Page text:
Sunday, May 16, 2010

Start with Why

People don’t buy what you do; they buy why you do it.

Check out the YouTube video link below with Simon Sinek.

Why do you do what you do? What’s your purpose, your motivation?

Here’s mine:

I believe there is a “New Normal” in the way talent needs to be acquired, developed and managed by organizations and by the talent themselves. I believe new career management models are required and that people need guidance in navigating the uncertain, often turbulent waters of the New Normal.

By writing about the changes I’m observing, I can help people navigate the New Normal.

I counsel and coach clients about how to navigate through their careers.

So what about you? Can you start with why and work towards what? Can you explain to a potential employer why you do what you do? Can you articulate your purpose, your motivation?

Wouldn't you rather work for someone – or an organization – who started with why?

Sunday, May 9, 2010

Book Review: "Drive: The Surprising Truth About What Motivates Us," by Daniel Pink

In Drive: The Surprising Truth About What Motivates Us, Dan Pink has written a book about motivation and the problem that most businesses haven’t caught up to what really motivates us.

“Too many organizations – not just companies, but governments and nonprofits as well – still operate from assumptions about human potential and individual performance that are outdated, unexamined, and rooted more in folklore than in science.”

The pursuit of short-term incentive plans and pay for performance requires an upgrade to Motivation 3.0, which incorporates three essential elements: Autonomy – the desire to direct our own lives; Mastery – the urge to improve on something that matters; and Purpose – the desire to do something in the service of something larger than ourselves.

Pink’s Motivation 3.0 is the logical evolution from two previous societal “operating systems” – the laws, social customs and economic provisos that “sit atop a layer of instructions, protocols, and suppositions about how the world works.” Motivation 1.0 was a basic survival operating system of early humans – the hunter-gatherers – whose day-to-day survival governed their behavior.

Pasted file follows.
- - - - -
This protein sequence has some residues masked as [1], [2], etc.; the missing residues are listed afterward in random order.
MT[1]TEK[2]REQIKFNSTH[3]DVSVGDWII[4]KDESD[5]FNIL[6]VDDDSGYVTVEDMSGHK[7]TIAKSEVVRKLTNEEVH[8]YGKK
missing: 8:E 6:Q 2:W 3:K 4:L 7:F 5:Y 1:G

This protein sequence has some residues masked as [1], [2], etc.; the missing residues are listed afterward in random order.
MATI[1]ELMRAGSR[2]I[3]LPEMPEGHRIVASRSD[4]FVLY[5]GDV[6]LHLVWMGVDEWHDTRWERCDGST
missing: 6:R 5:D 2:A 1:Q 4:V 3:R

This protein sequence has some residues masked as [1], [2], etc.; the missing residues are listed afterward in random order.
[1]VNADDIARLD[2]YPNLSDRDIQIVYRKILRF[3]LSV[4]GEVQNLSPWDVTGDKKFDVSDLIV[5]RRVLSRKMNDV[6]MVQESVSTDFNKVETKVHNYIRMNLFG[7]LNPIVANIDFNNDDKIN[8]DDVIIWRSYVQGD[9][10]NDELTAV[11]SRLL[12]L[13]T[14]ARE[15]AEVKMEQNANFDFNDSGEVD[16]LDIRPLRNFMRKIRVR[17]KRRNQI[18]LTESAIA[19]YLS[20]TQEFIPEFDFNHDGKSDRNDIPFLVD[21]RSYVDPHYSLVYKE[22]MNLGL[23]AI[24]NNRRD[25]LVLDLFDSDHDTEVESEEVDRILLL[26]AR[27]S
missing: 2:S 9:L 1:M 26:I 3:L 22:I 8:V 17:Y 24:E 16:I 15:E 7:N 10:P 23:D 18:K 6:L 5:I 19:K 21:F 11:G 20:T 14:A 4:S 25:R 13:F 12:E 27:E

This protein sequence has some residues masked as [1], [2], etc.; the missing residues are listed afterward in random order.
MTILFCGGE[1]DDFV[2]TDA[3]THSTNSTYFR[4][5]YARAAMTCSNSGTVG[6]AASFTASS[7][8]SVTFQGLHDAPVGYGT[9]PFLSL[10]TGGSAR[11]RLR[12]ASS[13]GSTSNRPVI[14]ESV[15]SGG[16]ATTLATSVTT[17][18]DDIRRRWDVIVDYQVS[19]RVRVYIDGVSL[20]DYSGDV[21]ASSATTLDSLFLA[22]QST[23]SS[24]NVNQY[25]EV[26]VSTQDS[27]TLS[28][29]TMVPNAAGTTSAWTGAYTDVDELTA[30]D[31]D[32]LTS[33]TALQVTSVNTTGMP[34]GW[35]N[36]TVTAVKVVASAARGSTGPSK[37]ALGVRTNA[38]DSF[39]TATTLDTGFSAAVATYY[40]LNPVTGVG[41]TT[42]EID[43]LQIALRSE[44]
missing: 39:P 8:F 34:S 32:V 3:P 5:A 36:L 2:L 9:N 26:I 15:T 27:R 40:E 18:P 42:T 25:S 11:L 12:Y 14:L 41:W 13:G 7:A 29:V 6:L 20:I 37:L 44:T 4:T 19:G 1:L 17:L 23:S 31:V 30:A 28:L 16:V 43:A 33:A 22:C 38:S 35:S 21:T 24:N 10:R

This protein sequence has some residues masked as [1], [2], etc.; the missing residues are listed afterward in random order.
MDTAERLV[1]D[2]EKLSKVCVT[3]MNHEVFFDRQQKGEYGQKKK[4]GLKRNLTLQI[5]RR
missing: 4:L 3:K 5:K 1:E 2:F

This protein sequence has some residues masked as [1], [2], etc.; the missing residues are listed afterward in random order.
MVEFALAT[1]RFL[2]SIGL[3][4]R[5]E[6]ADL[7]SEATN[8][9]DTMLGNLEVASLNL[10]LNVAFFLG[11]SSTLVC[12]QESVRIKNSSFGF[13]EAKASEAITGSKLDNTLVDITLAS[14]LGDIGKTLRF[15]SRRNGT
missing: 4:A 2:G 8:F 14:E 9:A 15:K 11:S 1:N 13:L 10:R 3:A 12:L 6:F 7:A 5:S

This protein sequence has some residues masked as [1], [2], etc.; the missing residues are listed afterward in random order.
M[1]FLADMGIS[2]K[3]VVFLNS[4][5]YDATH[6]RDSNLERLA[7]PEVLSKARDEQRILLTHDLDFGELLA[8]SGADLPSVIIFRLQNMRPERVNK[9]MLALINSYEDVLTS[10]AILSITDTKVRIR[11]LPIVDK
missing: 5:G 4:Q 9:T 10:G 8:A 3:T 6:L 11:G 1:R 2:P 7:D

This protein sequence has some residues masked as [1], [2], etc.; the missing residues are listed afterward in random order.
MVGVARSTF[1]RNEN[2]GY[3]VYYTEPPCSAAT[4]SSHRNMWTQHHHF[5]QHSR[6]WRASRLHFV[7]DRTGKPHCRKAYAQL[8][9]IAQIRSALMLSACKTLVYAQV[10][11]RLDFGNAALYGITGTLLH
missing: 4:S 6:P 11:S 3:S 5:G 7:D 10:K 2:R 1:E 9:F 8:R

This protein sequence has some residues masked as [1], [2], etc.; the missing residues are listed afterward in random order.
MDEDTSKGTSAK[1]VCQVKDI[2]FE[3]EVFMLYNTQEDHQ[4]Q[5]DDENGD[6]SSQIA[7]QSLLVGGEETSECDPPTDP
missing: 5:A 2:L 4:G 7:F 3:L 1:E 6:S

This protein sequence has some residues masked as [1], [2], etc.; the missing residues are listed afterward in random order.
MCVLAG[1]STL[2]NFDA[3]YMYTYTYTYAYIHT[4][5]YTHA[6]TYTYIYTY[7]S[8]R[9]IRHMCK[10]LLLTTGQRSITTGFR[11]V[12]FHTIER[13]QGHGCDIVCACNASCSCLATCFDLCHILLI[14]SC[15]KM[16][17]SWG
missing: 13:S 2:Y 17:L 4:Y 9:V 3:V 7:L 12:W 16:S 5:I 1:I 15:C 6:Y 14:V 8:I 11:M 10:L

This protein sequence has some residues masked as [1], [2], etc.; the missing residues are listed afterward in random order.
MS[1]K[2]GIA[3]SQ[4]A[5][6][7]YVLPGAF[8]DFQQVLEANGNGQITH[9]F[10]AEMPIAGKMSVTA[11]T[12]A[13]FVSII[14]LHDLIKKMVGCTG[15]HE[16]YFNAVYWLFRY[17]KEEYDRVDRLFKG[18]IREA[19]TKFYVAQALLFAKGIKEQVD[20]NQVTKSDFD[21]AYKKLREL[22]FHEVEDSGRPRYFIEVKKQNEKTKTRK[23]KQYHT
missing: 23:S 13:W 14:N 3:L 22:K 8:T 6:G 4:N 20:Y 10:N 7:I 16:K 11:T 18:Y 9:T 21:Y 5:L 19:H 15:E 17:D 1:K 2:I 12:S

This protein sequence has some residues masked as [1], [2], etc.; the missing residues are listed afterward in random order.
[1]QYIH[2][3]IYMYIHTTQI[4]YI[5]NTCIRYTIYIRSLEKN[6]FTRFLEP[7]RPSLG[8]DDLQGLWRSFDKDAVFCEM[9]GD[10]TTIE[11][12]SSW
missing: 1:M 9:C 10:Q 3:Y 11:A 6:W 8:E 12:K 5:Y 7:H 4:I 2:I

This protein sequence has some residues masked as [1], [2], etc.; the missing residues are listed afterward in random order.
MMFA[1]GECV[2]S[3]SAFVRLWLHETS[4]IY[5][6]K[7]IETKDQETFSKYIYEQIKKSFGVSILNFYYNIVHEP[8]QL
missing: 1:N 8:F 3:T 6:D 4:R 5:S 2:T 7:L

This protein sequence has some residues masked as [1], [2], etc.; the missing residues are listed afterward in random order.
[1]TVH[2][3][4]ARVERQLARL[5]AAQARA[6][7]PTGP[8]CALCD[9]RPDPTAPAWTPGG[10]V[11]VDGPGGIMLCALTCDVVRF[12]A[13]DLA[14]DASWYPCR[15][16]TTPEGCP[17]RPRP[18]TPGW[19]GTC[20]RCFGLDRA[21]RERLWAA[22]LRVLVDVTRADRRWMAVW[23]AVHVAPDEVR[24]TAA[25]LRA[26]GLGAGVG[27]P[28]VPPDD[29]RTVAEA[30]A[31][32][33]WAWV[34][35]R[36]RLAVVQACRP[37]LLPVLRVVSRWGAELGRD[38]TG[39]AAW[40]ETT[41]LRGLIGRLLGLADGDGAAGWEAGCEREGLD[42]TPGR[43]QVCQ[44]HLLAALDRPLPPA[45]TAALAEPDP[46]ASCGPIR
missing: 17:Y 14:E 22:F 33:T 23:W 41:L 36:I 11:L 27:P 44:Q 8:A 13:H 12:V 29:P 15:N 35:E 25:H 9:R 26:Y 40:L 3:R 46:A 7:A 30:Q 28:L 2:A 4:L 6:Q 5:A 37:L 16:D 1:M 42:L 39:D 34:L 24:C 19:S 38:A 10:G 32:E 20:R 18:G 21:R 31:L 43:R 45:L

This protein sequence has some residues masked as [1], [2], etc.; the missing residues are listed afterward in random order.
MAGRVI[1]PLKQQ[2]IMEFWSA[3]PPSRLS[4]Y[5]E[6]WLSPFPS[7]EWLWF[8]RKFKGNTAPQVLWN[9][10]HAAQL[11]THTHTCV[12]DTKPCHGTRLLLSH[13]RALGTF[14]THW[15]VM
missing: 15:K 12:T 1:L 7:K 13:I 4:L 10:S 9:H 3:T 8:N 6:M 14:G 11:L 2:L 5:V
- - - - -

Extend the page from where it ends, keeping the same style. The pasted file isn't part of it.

As civilization progressed and became more complicated, economic rules spawned a new operating system of external rewards and punishments – Motivation 2.0, which was extremely effective for rule-based, routine tasks of the type that prevailed from the Industrial Revolution up through the mid 20th century.

The carrot and stick approach of Motivation 2.0, however, has become unreliable for how we organize what we do; how we think about what we do; and how we do what we do. In fact, in our current operating system, Motivation 2.0 tends to “extinguish intrinsic motivation, diminish performance, crush creativity and crowd out good behavior.” It can encourage unethical behavior, create addictions to rewards that distort decision-making, and foster short-term thinking.

Thus, an upgrade is required – Motivation 3.0 – for the smooth functioning of 21st century business, which depends on and fosters the inherent satisfaction of the activity itself; what Pink call “Type I” behavior. Type I behavior leads to “stronger performance, greater health and higher overall well-being.”

Pink shows how companies that are embracing the upgrade Motivation 3.0 and its basic elements are outperforming those that continue to employ the old Motivation 2.0 carrot and stick techniques.

The “default setting” of Motivation 3.0 is autonomy and self-direction. People need autonomy over task (what they do), time (when they do it), team (who they do it with) and technique (how they do it). Management’s role, then, isn’t about walking around and seeing if people are in their offices at certain times; it’s about creating conditions for them to do their best work.

While Motivation 2.0 required compliance, Motivation 3.0 demands engagement. Only engagement can produce mastery – becoming better at something that matters. Mastery abides by three basic rules. Mastery is a mindset – it requires the capacity to see your abilities as infinitely improvable. Mastery is a pain – it demands effort, grit and deliberate practice. And mastery is asymptote – it’s impossible to realize fully.

Autonomous people, working toward mastery perform at very high levels. But those who do so in the service of a greater objective – greater than themselves – achieve even more. Thus, in Motivation 3.0, purpose maximization, along with profit maximization, is an aspiration and guiding principle. Pink contends that the “move to accompany profit maximization with purpose maximization has the potential to rejuvenate our businesses and remake our world” (my emphasis).

So, if you’re running an organization, are you running on an outdated operating system or have you upgraded to Motivation 3.0, which will provide greater performance. As an individual, can you embrace the elements of Motivation 3.0 to enhance your performance within the organization?

Perhaps a greater question is, can organizations and individuals upgrade to Motivation 3.0 or are we doomed to run inefficiently on an old, obsolete operating system?